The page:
Discovering Trackables

Although geocaching has traditionally been about finding a container, signing the log, and then moving on to the next one, there’s always been side activities that have fascinated many of us. One of those side activities is the world of trackable items.


For those who are not in the know, trackable items refer to a specific geocaching “item” that has been tagged with a trackable ID tag. This 6 character code allows you to look up the particular item and learn of where it has been to. It shows the complete history of each person who has had the trackable item in their possession to the specific caches it has resided in. Yes, trackable items do move from one container (or event) to another in an effort to try and accomplish their “mission”. In many cases, those missions could be simply to get to a specific spot, or perhaps race other travelers around the world somewhere.

Now from this side activity, there’s also another subset of the travel bug/geocoin community: discovering. Although bugs and coins are meant to travel, for many individuals, it’s not so much about getting them to move, but discovering them. The idea with discovering them is that you simply use the trackable code to indicate that you have “discovered” or seen the trackable item.

These discoverable trackables can be found all over the place. People have them on ID tags, bumper stickers, window clings, dog tags, and even tatoos. There are all over the place. It also seems that the art of discovering is even more popular than the idea of moving trackables around. At mega events, people will have entire tables filled with codes that people can discover so they can add that extra trackable icon to their profile. I even have a magnetic trackable bug on the back of my minivan.

I find it incredibly fascinating how many people are truly into the entire “discover” thing. it’s something that I have never been able to get into, nor have I understood why people are so excited about discovering new bugs and coins. But therein lies the beauty of this game. For those who may not be able to get out and cache as much as they did at one time, perhaps discovering is something that helps keep them in the game.

Do you discover? If so, why? What is it about this unique side activity that fascinates you? Share your thoughts below.

Lastly, if you are into discovers, feel free to track my van:




I am Zor. The creator of protoculture. Otherwise known as a geeky father of two, husband to an awesome wife, and a hardcore geek.

3 thoughts on “Discovering Trackables

  • avatar
    April 14, 2014 at 10:02 pm

    To quote ZOR “…nor have I understood why people are so excited about discovering new bugs and coins. But therein lies the beauty of this game.” I fully agree with this. We don’t discover and don’t understand it but it is great to have such a diversity of interests in this great game.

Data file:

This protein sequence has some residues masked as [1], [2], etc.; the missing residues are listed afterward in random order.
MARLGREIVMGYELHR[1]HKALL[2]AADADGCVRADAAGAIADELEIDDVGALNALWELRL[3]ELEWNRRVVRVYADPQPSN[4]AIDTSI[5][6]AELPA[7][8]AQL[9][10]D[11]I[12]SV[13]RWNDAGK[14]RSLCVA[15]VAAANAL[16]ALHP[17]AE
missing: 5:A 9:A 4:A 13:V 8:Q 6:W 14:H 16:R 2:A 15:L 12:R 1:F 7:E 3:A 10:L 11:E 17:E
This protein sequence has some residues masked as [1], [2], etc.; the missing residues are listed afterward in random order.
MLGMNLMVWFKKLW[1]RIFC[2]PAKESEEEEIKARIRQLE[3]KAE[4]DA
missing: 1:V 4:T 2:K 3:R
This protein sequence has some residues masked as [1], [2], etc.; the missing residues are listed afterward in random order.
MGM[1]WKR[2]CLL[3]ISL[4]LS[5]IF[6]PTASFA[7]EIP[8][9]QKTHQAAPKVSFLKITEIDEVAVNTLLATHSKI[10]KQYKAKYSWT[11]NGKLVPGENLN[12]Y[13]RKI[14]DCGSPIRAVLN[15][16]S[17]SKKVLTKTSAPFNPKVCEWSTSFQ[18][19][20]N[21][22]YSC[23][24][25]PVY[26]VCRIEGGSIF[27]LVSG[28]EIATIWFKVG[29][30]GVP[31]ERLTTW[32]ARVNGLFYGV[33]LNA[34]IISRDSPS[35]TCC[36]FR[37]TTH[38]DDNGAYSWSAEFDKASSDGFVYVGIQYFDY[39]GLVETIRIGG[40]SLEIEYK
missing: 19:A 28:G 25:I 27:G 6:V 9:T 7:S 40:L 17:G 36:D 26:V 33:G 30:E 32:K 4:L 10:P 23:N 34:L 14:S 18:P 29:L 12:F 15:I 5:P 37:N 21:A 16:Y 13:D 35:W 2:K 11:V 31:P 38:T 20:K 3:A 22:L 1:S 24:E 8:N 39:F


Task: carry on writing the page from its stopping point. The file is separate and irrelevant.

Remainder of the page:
We grab most trackables that we see and we take them on trips and bring back a ton from our many trips. We love to make them travel.

    Here are some of my observations about discovering.

      *I find it interesting at MEGA’s to watch cachers taking photos of all the trackables on vehicles. We do not do that.

      *We have a trackable code on one vehicle and we are looking for one for the other vehicle. We love to be identified as geocachers and we look for trackables on vehicles on the highway so we can identify cachers.

      *Discovering is very popular in Europe, especially Germany. They exchange list of codes and discover trackables that they have never seen. They have discovered some of our trackables that have never left our hands.

      *If discovering has to do with logging trackables that you have seen, why do people pass around lists of trackable numbers at events without seeing the items.

      *Cachers have shown us their trackable tattoos and we apologized and said that we do not discover.

      *I understand that people would want to discover trackables at events as it does not affect the travel of the item, but I don’t understand why a cacher would discover a trackable in a cache and leave it there.

      *On a similar note, we got in trouble with the owner of a TB hotel because we took all the trackables. The main reason seemed to be that he and the local cachers would make regular trips to the cache to discover the trackables in there.

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  • avatar
    April 15, 2014 at 10:05 pm

    In the Czech Republic, a big Trackables count is as much, if not more important than the Find count. They love discovering. They even share lists of their owned trackables with other cachers, and enthusiastically ask to please discover.
    Their profiles often show a trackables count in the four digits.
    I brought roughly 35 trackables to my event in Prague, and the cachers there ‘devoured’ the travellers. Many of their Attended logs mentioned the “good amount of trackables to discover at the event”.

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  • avatar
    April 19, 2014 at 2:57 am

    In March I read an item on the QC forum from a cacher who wondered how people can be discovering a TB that she had grabbed and was in her possession at the time of the discovery. A discussion ensued where comments were made about people trying to increase their trackable totals and how people were so obsessed with numbers.

    I looked at her profile and discovered that she had the TB in her possession since July 2013. She obtained it from a cache where she traded for a TB that she had in her possession since September 2011, that is 22 months. I mentioned those points in the discussion and there has been no reaction from her as she still has the TB in her possession (9 months)

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